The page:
War is not healthy
I was looking through an artist’s blog roll the other day and stumbled upon this piece. She wrote underneath it..Mom 1968.
My Mom had this necklace too. It was created by Another Mother for Peace in 1967. An advocacy group opposed to the Vietnam war. The group was “dedicated to eliminating the use of war as a means of solving disputes among nations, people and ideologies. To accomplish this, we seek to educate citizens to take an active role in opposing war and building peace.”
The organization appears to be on life support. The last newsletter went out in 2012 and the last post was 2009. Based on where the world is today the piece seems naive. Although perhaps it is the mothers that need to be the voice around the world. History has shown us that when mothers have had enough and fear for their children’s life then things change. I could point to several times from peace treaties to MADD (although I am not convinced we need those laws anymore). Maybe I am being naive.
More than anything that piece made me reflect on my mother. She has been gone now for 5 years this December. I get together with my sister and my Mom’s best friend from 8 years old every December to remember her life. Yesterday was our annual lunch. It is a wonderful tradition. We get together at Gramercy Tavern and talk shop, look at old pictures and chat about my Mom. She was an entrepreneur, a liberal and in many ways a woman ahead of her time. Her life ended too early. She would have loved to see me and my sister working together on the Women’s Entrepreneur Festival. She would have been right there beside us building Wefest with the endless desire to pay it back to help women move forward.
We need every anti-war voice to be loud and clear. I too hope that one day, dialog wins over war mongering. Wars don’t solve anything. Wars always make things worse for all parties. Remembering your Mom that way is grand.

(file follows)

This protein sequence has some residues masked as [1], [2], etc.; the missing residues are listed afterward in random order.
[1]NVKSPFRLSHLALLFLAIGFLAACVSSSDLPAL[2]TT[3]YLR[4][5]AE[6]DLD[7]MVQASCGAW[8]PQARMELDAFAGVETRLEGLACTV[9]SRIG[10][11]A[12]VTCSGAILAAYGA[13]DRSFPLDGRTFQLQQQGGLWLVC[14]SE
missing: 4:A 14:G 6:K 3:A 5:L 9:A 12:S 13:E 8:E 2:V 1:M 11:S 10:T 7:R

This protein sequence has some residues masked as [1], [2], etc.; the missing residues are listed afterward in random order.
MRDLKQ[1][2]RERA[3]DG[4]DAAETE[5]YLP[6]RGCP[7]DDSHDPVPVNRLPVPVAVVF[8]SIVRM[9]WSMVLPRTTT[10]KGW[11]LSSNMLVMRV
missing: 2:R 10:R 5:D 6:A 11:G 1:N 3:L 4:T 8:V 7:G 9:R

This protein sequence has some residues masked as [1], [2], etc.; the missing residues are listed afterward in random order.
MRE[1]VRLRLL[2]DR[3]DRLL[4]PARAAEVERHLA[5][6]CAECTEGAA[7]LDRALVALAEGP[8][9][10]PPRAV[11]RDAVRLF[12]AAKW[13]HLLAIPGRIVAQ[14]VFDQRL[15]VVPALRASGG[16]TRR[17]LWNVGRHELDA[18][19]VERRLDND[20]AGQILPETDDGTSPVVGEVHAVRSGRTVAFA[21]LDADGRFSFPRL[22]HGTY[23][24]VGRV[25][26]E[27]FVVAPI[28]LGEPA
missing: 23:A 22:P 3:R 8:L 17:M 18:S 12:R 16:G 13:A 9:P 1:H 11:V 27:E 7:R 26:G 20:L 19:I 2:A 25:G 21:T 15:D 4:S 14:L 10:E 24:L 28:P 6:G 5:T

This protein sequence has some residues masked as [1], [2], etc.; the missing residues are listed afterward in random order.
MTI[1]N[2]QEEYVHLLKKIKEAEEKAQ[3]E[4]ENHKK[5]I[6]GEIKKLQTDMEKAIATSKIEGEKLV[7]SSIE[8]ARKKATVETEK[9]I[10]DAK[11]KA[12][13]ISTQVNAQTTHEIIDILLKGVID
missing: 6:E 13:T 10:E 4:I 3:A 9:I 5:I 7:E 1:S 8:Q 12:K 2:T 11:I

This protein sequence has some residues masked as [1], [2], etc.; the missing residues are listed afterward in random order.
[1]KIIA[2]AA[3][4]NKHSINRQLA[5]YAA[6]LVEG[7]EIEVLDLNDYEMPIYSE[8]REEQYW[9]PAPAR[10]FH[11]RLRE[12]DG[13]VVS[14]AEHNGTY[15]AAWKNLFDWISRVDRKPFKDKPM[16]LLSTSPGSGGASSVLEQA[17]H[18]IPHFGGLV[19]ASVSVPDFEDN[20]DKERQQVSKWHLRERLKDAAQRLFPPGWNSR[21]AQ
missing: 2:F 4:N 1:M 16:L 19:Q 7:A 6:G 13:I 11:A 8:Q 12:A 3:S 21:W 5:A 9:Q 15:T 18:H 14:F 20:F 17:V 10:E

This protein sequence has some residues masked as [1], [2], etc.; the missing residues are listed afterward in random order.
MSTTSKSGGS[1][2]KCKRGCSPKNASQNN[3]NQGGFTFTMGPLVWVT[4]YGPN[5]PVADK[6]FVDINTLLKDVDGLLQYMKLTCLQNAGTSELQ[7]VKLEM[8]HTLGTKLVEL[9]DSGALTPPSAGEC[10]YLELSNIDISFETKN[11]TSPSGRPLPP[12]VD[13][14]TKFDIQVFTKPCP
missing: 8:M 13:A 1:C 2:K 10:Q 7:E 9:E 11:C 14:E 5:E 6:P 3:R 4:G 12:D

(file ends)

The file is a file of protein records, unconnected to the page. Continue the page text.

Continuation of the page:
That is not necessarily true. Wars can be “good”. Clearly, 1945 is an example. My friends that survived the Holocaust and the Japanese POW camps were elated when US troops came marching in.
Agreed re: ww2. But my thoughts were re:today.
I met the General of the Army last week. I heard him speak. You can hear the whole speech here: http://pointsandfigures.com… but I will summarize.1. If you are fighting an ideological enemy that will stop at nothing to destroy you, then you ignore them at your own peril.2. Ignoring them will cause you to have to pay a larger bill of blood and treasure later. 3. There is only one way to destroy them; with an Army. 4. You must have the support of your allies, and the country to engage.I empathize with the GIs that were drafted to go to Vietnam and forced to fight. This is why the draft is a dumb idea. We were fighting in a war with no clear defined goals, and no will for ultimate victory. Contrast that to Korea. Or WW2. Or WW1. Or the Civil War. Or Revolutionary War.The initial push into Iraq was ill advised. But, ISIS might be a different story.
With on ISIS. They must be taken out on the ground.
I immediately called my mom and said hello.So lucky to have her at 96.I will relish in that.
96. That’s fantastic!
Yup. I should share a pic of her opening her Kate Spade handbag for Channukah.What a life, born on Hester Street where her father drove a horse drawn cab and carried a sewing machine around the neighborhood doing piece work.Where we come from is important to internalize.Happy Holidays to you and the family!
Was the Kate Spade bag a gift from you?
YesI’ve been buying her jewelry form Tiffanies and apparel from brands for 20 years now.She really loves fashion and looking put together.This is the women who was so amazingly poor that her father made her wedding gown and my dad’s suit, and the wedding party was in a local restaurant in the morning before it opened.Amazing lady.
Every mom should be so lucky. Here’s hoping. 🙂
I’m the lucky one but yes I do take my role as a son as something important in my life.
Wow, this is wonderful; we know women can make a difference so I will contact this organization now. Having lived through Vietnam, the riots in LA and more, this issue is so close to my heart.
Sweet. War is not healthy. But, unfortunately sometimes it is necessary. Heard a great speech about it last week from the General of the Army. It was very sobering.